I'm an Associate Professor of English at the University of Michigan, where I teach undergraduate and graduate courses in rhetoric, writing, and language and literacy.
My scholarly interests include the history of rhetoric, rhetorical theory, and composition pedagogy. I am particularly interested in the voices of marginalized rhetors and the intersections between literacy and civic action, and I seek to understand how minority, female, working-class, and first-generation college students have used their rhetorical education in public and professional spheres. My work has appeared in College English, College Composition and Communication, Rhetoric Review, and other publications, and I was the recipient of a 2001 Spencer Dissertation Fellowship and the 2004 Rhetoric Society of America Dissertation Award. I obtained my Ph.D. in 2003 at the University of Texas at Austin.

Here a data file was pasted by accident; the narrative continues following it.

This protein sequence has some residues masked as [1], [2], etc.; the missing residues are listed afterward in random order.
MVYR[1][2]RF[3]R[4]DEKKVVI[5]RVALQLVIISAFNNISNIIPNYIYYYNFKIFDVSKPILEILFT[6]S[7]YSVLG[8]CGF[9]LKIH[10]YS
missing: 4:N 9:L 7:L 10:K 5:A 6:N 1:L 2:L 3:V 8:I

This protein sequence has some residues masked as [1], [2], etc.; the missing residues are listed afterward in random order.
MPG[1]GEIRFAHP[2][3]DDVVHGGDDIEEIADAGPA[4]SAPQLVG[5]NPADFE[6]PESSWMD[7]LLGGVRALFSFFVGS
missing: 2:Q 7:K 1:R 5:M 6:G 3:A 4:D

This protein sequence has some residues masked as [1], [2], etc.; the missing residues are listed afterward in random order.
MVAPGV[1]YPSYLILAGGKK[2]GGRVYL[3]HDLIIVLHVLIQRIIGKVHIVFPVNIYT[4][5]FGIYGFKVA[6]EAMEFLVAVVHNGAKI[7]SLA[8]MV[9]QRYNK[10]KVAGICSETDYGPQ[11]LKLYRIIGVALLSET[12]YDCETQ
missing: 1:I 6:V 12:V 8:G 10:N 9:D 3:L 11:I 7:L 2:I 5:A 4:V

My first book, Rhetoric at the Margins: Revising the History of Writing Instruction in American Colleges, 1873-1947, was published by Southern Illinois University Press in 2008 and received the 2010 Outstanding Book Award from the Conference on College Composition and Communication. (It is available through the press or Amazon.) I am currently at work on Higher Education for the New Southern Woman: Rhetoric, Identity, and Race at the Public Women's Colleges, 1884-1945, which I am co-writing with Catherine Hobbs with the assistance of a Spencer Foundation Research Grant.